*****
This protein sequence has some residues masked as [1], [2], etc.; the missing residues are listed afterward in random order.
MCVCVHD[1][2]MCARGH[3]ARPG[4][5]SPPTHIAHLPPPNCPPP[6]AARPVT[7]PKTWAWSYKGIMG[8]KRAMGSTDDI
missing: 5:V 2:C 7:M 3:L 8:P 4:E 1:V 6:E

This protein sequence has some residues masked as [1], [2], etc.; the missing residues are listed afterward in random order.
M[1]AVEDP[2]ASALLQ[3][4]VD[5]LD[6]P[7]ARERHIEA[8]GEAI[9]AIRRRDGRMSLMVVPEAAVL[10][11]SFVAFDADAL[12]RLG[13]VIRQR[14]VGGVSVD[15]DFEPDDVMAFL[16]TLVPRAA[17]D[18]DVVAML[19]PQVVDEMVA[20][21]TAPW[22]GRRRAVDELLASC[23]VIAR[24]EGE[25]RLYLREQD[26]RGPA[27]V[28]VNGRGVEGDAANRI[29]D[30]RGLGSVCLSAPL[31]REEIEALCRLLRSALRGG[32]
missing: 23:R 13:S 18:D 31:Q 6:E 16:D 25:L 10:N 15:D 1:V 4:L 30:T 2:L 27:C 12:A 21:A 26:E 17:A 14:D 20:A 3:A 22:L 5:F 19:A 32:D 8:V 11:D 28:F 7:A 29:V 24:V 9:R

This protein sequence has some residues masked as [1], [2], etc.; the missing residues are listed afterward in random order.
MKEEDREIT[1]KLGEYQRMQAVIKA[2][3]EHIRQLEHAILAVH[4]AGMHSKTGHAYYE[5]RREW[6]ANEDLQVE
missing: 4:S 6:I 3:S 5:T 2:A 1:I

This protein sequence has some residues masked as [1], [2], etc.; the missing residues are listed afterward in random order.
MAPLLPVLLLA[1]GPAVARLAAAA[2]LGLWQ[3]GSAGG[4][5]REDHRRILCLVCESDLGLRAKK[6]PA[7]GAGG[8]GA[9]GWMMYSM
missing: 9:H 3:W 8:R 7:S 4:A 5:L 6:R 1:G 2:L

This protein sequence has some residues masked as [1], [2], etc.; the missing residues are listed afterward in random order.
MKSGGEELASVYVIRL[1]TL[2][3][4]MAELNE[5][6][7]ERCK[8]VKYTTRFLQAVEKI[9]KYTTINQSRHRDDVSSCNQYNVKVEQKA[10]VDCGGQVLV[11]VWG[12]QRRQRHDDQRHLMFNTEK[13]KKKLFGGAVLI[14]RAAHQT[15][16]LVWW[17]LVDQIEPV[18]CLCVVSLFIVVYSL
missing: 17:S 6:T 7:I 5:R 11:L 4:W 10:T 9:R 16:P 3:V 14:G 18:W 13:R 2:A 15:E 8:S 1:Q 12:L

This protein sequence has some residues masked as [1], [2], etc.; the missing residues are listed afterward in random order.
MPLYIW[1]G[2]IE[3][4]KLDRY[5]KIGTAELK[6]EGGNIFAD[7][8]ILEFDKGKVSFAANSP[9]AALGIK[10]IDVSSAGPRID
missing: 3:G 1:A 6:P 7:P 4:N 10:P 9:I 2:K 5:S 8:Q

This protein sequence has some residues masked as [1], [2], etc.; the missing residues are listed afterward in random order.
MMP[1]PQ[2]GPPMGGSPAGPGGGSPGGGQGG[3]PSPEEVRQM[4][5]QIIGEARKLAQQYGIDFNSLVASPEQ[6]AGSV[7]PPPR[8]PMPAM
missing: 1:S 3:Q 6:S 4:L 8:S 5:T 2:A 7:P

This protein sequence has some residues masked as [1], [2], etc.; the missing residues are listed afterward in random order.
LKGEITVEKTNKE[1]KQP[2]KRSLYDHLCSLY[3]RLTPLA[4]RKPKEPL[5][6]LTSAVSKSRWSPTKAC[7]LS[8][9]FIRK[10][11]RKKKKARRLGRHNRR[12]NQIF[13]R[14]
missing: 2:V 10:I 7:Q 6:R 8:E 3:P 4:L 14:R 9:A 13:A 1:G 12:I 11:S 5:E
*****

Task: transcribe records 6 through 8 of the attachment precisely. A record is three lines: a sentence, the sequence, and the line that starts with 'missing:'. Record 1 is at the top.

This protein sequence has some residues masked as [1], [2], etc.; the missing residues are listed afterward in random order.
MPLYIW[1]G[2]IE[3][4]KLDRY[5]KIGTAELK[6]EGGNIFAD[7][8]ILEFDKGKVSFAANSP[9]AALGIK[10]IDVSSAGPRID
missing: 3:G 1:A 6:P 7:P 4:N 10:P 9:I 2:K 5:S 8:Q

This protein sequence has some residues masked as [1], [2], etc.; the missing residues are listed afterward in random order.
MMP[1]PQ[2]GPPMGGSPAGPGGGSPGGGQGG[3]PSPEEVRQM[4][5]QIIGEARKLAQQYGIDFNSLVASPEQ[6]AGSV[7]PPPR[8]PMPAM
missing: 1:S 3:Q 6:S 4:L 8:S 5:T 2:A 7:P

This protein sequence has some residues masked as [1], [2], etc.; the missing residues are listed afterward in random order.
LKGEITVEKTNKE[1]KQP[2]KRSLYDHLCSLY[3]RLTPLA[4]RKPKEPL[5][6]LTSAVSKSRWSPTKAC[7]LS[8][9]FIRK[10][11]RKKKKARRLGRHNRR[12]NQIF[13]R[14]
missing: 2:V 10:I 7:Q 6:R 8:E 3:P 4:L 14:R 9:A 13:A 1:G 12:I 11:S 5:E